Quite often, my dreams scare me. They’re always intense, always intricate, always complex. Unfortunately, I don’t always dream of good things. I dream of horrific things. On occasion, I dream of things that happen in real life. I also dream about things that could happen in real life, but haven’t. Still, the thought that they could completely horrifies and haunts me.

An example would be the dream I had last night. In the dream, my husband and I were at a mall. Now, in real life, I avoid malls like the plague. I don’t care for crowds, I hate shopping (didn’t get that female gene, apparently). If I could order everything online, I would. I’m an introvert, so going to the mall isn’t my thing. Too many people, too much noise, too much sensory irritation.

But I digress…

In the dream, we noticed a small, remote-controlled Army-green truck buzzing along through the mall. I looked around, but didn’t see who was operating it. I shrugged it off because there were toy stores in the mall, as there always are. Probably someone trying out the truck for their kid or something, I figured.

Suddenly, the small truck exploded, but it was such a massive explosion that it blew up a huge part of the mall. People were running and we were trying to get out of there to save our lives. Apparently, a person had fitted the small truck with some sort of explosive that was powerful enough to detonate and cause bodily injury and massive property damage. In hindsight, after we escaped, we realized it had been a terrorist attack! Needless to say, I was shaken up after the dream. It was too real, and the fear I felt was palpable.

I recounted the dream to my husband upon awakening, telling him that the scariest part about the dream was that it seemed like something that could happen in real life, if some diabolical, heartless SOB decided to do such a thing. This is why I say my dreams are often so terrifying and realistic that I wake up traumatized.

Who wants to dream about such things—and then worry about them happening in real life? I know there’s a slim chance that anything like that would happen, but with the constant influx of bad news in the world and not knowing what terrible people are out there and what is brewing in their twisted minds, I DO worry about such things. After all, I live in Colorado Springs, which isn’t that far from the Aurora theater where James Holmes decided to maim and kill people who’d innocently gone to see a Batman movie in July of 2012.

I also tend to have night terrors, and my poor husband has been on the receiving end of those terrors one too many times. Instead of running from my terrors, I tend to charge at whatever it is (or what I think I’m seeing) and I try to fight it. As you can imagine, this isn’t a safe response for anybody in the same bed or in the same room.

I suffer from PTSD (diagnosed in mid-2006), so night terrors have been a part of my life for a while. They’re not fun, and there’s certainly nothing funny about them. If you’ve never felt genuine terror take hold of your body and shake you from the inside out, I can tell you it’s not pleasant. It is NOT true that only combat veterans, police officers, or firefighters have PTSD. Civilians and everyday people have it as well.

Having an overactive imagination is a blessing and a curse. When I was a small girl, the pediatrician told my mother I shouldn’t watch any shows with frightening or supernatural images. According to her, he said my imagination was such that even watching something as seemingly harmless as Casper the Ghost could frighten me and cause me to have issues. Quite frankly, I didn’t care about Casper as much as I did Dark Shadows. Mom would send me for a nap when Dark Shadows was on, but I remember trying to peek around the corner so I could watch it.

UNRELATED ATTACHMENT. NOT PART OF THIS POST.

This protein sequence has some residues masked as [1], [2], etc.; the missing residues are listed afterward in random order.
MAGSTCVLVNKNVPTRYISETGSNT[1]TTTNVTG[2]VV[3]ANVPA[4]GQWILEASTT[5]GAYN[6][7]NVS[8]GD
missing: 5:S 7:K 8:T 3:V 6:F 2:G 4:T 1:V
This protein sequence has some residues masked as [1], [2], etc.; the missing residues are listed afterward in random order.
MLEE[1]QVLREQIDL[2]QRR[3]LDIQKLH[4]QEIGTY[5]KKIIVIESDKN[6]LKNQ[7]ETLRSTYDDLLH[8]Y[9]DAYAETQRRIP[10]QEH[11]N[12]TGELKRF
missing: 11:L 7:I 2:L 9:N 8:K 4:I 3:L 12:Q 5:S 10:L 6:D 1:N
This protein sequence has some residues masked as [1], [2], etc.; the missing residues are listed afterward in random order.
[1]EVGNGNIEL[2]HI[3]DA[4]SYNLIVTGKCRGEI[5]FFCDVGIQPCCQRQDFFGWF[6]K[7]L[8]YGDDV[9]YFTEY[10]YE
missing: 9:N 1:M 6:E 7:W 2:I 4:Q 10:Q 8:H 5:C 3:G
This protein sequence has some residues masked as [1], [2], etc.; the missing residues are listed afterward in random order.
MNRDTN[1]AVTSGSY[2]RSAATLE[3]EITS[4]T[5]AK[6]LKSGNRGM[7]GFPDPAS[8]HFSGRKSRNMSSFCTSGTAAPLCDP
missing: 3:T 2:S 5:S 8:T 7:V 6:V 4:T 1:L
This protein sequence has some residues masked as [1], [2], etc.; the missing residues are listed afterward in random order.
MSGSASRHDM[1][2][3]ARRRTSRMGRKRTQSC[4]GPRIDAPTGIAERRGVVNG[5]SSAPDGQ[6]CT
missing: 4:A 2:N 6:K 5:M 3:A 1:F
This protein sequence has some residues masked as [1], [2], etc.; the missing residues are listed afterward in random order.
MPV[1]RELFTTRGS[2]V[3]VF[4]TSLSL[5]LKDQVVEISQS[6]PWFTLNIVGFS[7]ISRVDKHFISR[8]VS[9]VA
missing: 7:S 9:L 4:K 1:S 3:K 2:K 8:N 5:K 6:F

Thankfully, I grew up and was finally able to see classic episodes of the campy soap opera that featured vampires, werewolves, witches, and the like. I also grew up loving dark fiction, cutting my teeth on Stephen King’s books as a young girl. My husband and I have a huge collection of horror movies, both classic and modern. You can try to take the girl out of the horror, but in the end you can’t take the horror out of the girl.

There’s a good chance I’ll keep dreaming horrifying dreams. I’ll wake up terrified—and sometimes crying—but I doubt my mind will ever stop conjuring up intense stories, characters, or plots. I try to remember some of them and jot them down, especially if I think those stories might lead to a viable short story or a novel. Other dream tales I don’t care to remember because they’re too traumatic or distasteful. Most of all, I can only hope that the other dreams I have—of tragedies about to happen or those that could happen in real life—don’t occur at all.

Yes, I know it’s not healthy to live in fear, but I think it’s wise to be aware of our surroundings, to take note of anything that seems out of place, and to report it to authorities if you have any suspicions. We are all busy, we all have lives to lead, we all have errands to run. But in this day and age, vigilance is imperative; we must look out for one another. We all exist in our own microcosm to some degree, but we should make an effort to remember that we are also connected to others and to the larger world in general. We are all responsible, to some degree, for what happens in this world while we’re in it.

With that said, I hope my dream never comes true. Maybe by writing this blog post, the potential for this dream-horror will be snuffed out, never to manifest into reality. I pray it never does.

In my oddly optimistic way, I wish more people would evolve, stop engaging senseless violence, realize we are all connected, and begin to act in a more self-actualized way. I want my children to grow up in a world that’s kinder and more thoughtful. Unfortunately, that’s one pleasant waking dream I’ll probably never see realized. But one can hope, right?